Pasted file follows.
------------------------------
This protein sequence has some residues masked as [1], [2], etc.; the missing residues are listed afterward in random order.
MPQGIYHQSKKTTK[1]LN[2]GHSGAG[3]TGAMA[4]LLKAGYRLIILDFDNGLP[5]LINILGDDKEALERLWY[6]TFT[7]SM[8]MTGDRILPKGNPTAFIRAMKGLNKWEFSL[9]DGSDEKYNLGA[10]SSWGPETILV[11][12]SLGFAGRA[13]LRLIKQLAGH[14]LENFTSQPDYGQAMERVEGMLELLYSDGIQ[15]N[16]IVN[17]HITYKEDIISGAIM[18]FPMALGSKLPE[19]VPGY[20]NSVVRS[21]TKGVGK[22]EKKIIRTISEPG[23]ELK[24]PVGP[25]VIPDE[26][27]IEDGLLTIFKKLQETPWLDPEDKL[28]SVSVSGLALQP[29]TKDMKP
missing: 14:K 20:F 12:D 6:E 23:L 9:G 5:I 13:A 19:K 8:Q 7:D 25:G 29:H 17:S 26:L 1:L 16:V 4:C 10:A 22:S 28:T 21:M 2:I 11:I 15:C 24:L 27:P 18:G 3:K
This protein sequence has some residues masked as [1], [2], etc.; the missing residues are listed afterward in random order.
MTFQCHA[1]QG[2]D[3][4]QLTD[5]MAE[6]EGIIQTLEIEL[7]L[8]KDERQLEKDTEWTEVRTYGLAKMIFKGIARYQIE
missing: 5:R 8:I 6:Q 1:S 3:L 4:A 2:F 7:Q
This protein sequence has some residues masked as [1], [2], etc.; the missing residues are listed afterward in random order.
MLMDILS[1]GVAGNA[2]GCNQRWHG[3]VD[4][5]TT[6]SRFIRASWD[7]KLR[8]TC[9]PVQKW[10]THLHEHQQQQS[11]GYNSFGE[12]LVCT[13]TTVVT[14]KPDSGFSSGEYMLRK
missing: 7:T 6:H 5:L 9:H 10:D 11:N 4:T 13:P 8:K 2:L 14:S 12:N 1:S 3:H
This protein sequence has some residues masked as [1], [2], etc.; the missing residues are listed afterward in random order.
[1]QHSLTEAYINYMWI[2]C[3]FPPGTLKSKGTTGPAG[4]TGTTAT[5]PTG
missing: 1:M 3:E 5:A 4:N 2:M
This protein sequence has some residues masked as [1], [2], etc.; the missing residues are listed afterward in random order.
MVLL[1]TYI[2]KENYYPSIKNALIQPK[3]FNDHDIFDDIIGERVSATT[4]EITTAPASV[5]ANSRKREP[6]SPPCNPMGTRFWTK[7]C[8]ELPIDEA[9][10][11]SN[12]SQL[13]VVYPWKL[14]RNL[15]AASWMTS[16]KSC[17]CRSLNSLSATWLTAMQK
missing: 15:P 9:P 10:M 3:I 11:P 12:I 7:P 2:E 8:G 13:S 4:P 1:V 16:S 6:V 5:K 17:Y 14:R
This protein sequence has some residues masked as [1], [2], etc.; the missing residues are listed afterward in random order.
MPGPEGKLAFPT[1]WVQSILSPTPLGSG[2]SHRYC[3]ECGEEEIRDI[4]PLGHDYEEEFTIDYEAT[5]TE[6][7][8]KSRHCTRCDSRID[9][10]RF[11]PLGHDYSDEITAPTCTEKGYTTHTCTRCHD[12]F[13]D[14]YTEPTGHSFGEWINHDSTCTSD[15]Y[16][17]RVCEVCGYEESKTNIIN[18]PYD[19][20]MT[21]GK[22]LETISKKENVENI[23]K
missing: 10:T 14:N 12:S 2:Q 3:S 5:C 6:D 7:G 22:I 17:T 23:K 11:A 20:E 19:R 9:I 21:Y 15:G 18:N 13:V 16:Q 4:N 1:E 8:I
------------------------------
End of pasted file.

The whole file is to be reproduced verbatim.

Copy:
This protein sequence has some residues masked as [1], [2], etc.; the missing residues are listed afterward in random order.
MPQGIYHQSKKTTK[1]LN[2]GHSGAG[3]TGAMA[4]LLKAGYRLIILDFDNGLP[5]LINILGDDKEALERLWY[6]TFT[7]SM[8]MTGDRILPKGNPTAFIRAMKGLNKWEFSL[9]DGSDEKYNLGA[10]SSWGPETILV[11][12]SLGFAGRA[13]LRLIKQLAGH[14]LENFTSQPDYGQAMERVEGMLELLYSDGIQ[15]N[16]IVN[17]HITYKEDIISGAIM[18]FPMALGSKLPE[19]VPGY[20]NSVVRS[21]TKGVGK[22]EKKIIRTISEPG[23]ELK[24]PVGP[25]VIPDE[26][27]IEDGLLTIFKKLQETPWLDPEDKL[28]SVSVSGLALQP[29]TKDMKP
missing: 14:K 20:F 12:D 6:E 23:L 9:G 5:I 13:A 19:K 8:Q 7:D 25:G 29:H 17:S 26:L 1:L 16:V 4:C 10:A 22:S 28:T 21:M 2:I 11:I 15:C 24:L 27:P 18:G 3:K
This protein sequence has some residues masked as [1], [2], etc.; the missing residues are listed afterward in random order.
MTFQCHA[1]QG[2]D[3][4]QLTD[5]MAE[6]EGIIQTLEIEL[7]L[8]KDERQLEKDTEWTEVRTYGLAKMIFKGIARYQIE
missing: 5:R 8:I 6:Q 1:S 3:L 4:A 2:F 7:Q
This protein sequence has some residues masked as [1], [2], etc.; the missing residues are listed afterward in random order.
MLMDILS[1]GVAGNA[2]GCNQRWHG[3]VD[4][5]TT[6]SRFIRASWD[7]KLR[8]TC[9]PVQKW[10]THLHEHQQQQS[11]GYNSFGE[12]LVCT[13]TTVVT[14]KPDSGFSSGEYMLRK
missing: 7:T 6:H 5:L 9:H 10:D 11:N 4:T 13:P 8:K 2:L 14:S 12:N 1:S 3:H
This protein sequence has some residues masked as [1], [2], etc.; the missing residues are listed afterward in random order.
[1]QHSLTEAYINYMWI[2]C[3]FPPGTLKSKGTTGPAG[4]TGTTAT[5]PTG
missing: 1:M 3:E 5:A 4:N 2:M
This protein sequence has some residues masked as [1], [2], etc.; the missing residues are listed afterward in random order.
MVLL[1]TYI[2]KENYYPSIKNALIQPK[3]FNDHDIFDDIIGERVSATT[4]EITTAPASV[5]ANSRKREP[6]SPPCNPMGTRFWTK[7]C[8]ELPIDEA[9][10][11]SN[12]SQL[13]VVYPWKL[14]RNL[15]AASWMTS[16]KSC[17]CRSLNSLSATWLTAMQK
missing: 15:P 9:P 10:M 3:I 11:P 12:I 7:P 2:E 8:G 13:S 4:P 1:V 16:S 6:V 5:K 17:Y 14:R
This protein sequence has some residues masked as [1], [2], etc.; the missing residues are listed afterward in random order.
MPGPEGKLAFPT[1]WVQSILSPTPLGSG[2]SHRYC[3]ECGEEEIRDI[4]PLGHDYEEEFTIDYEAT[5]TE[6][7][8]KSRHCTRCDSRID[9][10]RF[11]PLGHDYSDEITAPTCTEKGYTTHTCTRCHD[12]F[13]D[14]YTEPTGHSFGEWINHDSTCTSD[15]Y[16][17]RVCEVCGYEESKTNIIN[18]PYD[19][20]MT[21]GK[22]LETISKKENVENI[23]K
missing: 10:T 14:N 12:S 2:Q 3:S 5:C 6:D 7:G 22:I 17:T 23:K 11:A 20:E 19:R 9:I 21:Y 15:G 18:N 13:V 16:Q 4:N 1:E 8:I